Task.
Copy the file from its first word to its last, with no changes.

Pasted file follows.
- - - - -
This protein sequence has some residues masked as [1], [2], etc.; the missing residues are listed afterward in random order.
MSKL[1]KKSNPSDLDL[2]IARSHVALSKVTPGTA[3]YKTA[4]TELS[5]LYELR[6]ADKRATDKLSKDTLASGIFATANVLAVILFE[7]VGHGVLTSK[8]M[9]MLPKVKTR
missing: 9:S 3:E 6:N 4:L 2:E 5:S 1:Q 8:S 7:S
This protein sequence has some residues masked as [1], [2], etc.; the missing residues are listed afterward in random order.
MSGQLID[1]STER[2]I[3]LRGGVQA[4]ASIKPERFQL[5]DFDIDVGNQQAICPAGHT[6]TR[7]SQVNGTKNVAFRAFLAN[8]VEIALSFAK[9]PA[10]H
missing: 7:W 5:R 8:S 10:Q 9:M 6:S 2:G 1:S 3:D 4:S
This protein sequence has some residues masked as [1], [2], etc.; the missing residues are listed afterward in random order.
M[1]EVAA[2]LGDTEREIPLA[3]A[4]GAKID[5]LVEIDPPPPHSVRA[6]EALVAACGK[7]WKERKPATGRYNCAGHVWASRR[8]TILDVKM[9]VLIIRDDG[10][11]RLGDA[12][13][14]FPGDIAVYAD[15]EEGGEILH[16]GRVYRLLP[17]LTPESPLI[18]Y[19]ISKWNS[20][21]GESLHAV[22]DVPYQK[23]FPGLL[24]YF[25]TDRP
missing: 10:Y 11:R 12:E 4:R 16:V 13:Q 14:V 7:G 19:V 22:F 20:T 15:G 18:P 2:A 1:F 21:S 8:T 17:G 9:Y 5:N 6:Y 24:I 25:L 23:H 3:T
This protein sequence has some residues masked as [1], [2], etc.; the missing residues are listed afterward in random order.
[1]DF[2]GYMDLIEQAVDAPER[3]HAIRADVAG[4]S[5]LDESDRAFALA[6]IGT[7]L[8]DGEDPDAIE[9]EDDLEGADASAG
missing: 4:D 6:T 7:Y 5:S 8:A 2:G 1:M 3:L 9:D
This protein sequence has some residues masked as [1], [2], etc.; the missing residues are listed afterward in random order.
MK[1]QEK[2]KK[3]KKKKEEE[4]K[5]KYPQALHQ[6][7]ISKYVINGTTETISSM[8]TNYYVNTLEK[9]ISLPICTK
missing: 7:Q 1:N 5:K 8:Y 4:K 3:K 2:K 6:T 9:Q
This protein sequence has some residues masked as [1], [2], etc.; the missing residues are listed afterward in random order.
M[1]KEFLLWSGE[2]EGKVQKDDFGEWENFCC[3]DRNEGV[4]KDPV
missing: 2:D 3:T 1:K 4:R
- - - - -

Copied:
This protein sequence has some residues masked as [1], [2], etc.; the missing residues are listed afterward in random order.
MSKL[1]KKSNPSDLDL[2]IARSHVALSKVTPGTA[3]YKTA[4]TELS[5]LYELR[6]ADKRATDKLSKDTLASGIFATANVLAVILFE[7]VGHGVLTSK[8]M[9]MLPKVKTR
missing: 9:S 3:E 6:N 4:L 2:E 5:S 1:Q 8:S 7:S
This protein sequence has some residues masked as [1], [2], etc.; the missing residues are listed afterward in random order.
MSGQLID[1]STER[2]I[3]LRGGVQA[4]ASIKPERFQL[5]DFDIDVGNQQAICPAGHT[6]TR[7]SQVNGTKNVAFRAFLAN[8]VEIALSFAK[9]PA[10]H
missing: 7:W 5:R 8:S 10:Q 9:M 6:S 2:G 1:S 3:D 4:S
This protein sequence has some residues masked as [1], [2], etc.; the missing residues are listed afterward in random order.
M[1]EVAA[2]LGDTEREIPLA[3]A[4]GAKID[5]LVEIDPPPPHSVRA[6]EALVAACGK[7]WKERKPATGRYNCAGHVWASRR[8]TILDVKM[9]VLIIRDDG[10][11]RLGDA[12][13][14]FPGDIAVYAD[15]EEGGEILH[16]GRVYRLLP[17]LTPESPLI[18]Y[19]ISKWNS[20][21]GESLHAV[22]DVPYQK[23]FPGLL[24]YF[25]TDRP
missing: 10:Y 11:R 12:E 4:R 16:V 13:Q 14:V 7:G 19:V 22:F 20:T 15:G 18:P 2:A 1:F 21:S 8:T 17:G 9:Y 5:N 6:Y 24:I 25:L 23:H 3:T
This protein sequence has some residues masked as [1], [2], etc.; the missing residues are listed afterward in random order.
[1]DF[2]GYMDLIEQAVDAPER[3]HAIRADVAG[4]S[5]LDESDRAFALA[6]IGT[7]L[8]DGEDPDAIE[9]EDDLEGADASAG
missing: 4:D 6:T 7:Y 5:S 8:A 2:G 1:M 3:L 9:D
This protein sequence has some residues masked as [1], [2], etc.; the missing residues are listed afterward in random order.
MK[1]QEK[2]KK[3]KKKKEEE[4]K[5]KYPQALHQ[6][7]ISKYVINGTTETISSM[8]TNYYVNTLEK[9]ISLPICTK
missing: 7:Q 1:N 5:K 8:Y 4:K 3:K 2:K 6:T 9:Q
This protein sequence has some residues masked as [1], [2], etc.; the missing residues are listed afterward in random order.
M[1]KEFLLWSGE[2]EGKVQKDDFGEWENFCC[3]DRNEGV[4]KDPV
missing: 2:D 3:T 1:K 4:R